Award-winning journalist Charles Osgood, who anchored “CBS Sunday Morning” for 22 years and was host of the long-running radio program “The Osgood File,” died at home in New Jersey. He was 91. The cause of death was dementia, his family said.
Osgood started as a classical music DJ at WGMS in Washington, D.C. When he learned that the position of band announcer in the U.S. Army would soon open, and being 1A in the draft, Osgood decided to join the Army and its Washington-D.C.-based band. He became its announcer and met band arranger John Cacavas, with whom he collaborated for years afterward, eventually writing the lyrics for “Gallant Men,” which was a Top 40 hit in December 1966.
He left the Army in 1958 and returned to WGMS before being tapped as general manager to help start up the nation’s first pay cable channel, WHCT, in Hartford, Conn. The experiment failed, and in 1963 Osgood took a college friend’s offer for an on-air position at ABC Radio in New York. He spent four years as a general assignment reporter, and contributed to the “Flair Report,” where he began rhyming pieces and reading them on air.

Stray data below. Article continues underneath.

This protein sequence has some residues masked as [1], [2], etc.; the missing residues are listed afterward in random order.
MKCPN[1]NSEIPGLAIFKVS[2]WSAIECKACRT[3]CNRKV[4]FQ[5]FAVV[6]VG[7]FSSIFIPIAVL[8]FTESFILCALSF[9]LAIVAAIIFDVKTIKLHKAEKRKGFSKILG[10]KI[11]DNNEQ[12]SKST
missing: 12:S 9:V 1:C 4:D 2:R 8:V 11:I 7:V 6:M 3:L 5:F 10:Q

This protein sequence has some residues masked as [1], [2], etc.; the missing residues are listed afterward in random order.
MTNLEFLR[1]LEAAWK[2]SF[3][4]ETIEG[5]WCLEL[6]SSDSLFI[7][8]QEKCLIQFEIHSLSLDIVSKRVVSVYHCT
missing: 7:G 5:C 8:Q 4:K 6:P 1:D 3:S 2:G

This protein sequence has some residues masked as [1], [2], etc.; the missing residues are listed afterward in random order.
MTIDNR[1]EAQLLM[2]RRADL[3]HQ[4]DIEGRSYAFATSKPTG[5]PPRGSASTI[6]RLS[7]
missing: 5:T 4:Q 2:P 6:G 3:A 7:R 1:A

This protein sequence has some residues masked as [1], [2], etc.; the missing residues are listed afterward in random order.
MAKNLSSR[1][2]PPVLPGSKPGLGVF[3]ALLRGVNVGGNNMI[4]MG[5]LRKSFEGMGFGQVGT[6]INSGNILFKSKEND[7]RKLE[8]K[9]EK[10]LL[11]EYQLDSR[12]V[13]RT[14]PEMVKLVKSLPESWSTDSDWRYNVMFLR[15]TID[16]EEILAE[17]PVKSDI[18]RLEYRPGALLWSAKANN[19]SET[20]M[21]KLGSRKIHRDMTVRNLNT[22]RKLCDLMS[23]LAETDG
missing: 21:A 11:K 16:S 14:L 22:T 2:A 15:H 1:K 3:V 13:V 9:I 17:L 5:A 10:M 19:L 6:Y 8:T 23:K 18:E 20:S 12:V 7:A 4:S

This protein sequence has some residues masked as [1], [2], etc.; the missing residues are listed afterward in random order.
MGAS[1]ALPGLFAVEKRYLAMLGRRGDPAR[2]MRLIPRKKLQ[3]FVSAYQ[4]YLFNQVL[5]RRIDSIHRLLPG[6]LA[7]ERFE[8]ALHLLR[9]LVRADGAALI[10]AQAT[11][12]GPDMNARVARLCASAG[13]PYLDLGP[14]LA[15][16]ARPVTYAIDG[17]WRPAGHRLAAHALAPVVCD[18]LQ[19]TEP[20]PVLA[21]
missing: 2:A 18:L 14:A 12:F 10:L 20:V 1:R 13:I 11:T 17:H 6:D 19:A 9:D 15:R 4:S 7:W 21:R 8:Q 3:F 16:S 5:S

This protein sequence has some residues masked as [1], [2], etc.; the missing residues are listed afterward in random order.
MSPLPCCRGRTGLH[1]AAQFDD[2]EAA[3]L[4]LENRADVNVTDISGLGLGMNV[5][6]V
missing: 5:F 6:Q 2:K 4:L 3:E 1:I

A WTOP post states: Osgood, a gifted news writer, poet and author, spent 45 years at CBS News before retiring in September 2016. Osgood began anchoring “CBS Sunday Morning” in 1994. During his run on the show it reached its highest ratings levels in three decades, and three times earned the Daytime Emmy as Outstanding Morning Program.
Osgood’s love of poetry and of music were also on display in “Sunday Morning,” whether it was his playful prose, or playing Christmas carols on the piano during the show’s holiday broadcasts.
Often referred to as CBS News’ poet-in-residence, Osgood was called “one of the last great broadcast writers” by Charles Kuralt, whom Osgood succeeded as host of the Sunday morning magazine program in 1994. But he did more than carry on a great American oral tradition; he could also play piano, organ, banjo, violin, and was an accomplished composer and lyricist who could also sing along. He employed his many talents inside and outside CBS, sometimes performing with professional orchestras such as The New York Pops, The Boston Pops and The Mormon Tabernacle Choir.
Beginning in 1967, Osgood was an anchor-reporter for WCBS NewsRadio 88 in New York, where he anchored the first morning drive shift when the station became an all-news outlet.
His distinctive style landed him a job at the CBS Network, where he launched one of the longest-running features in radio history: What came to be known as “The Osgood File.”
IMAGE: John Filo/CBS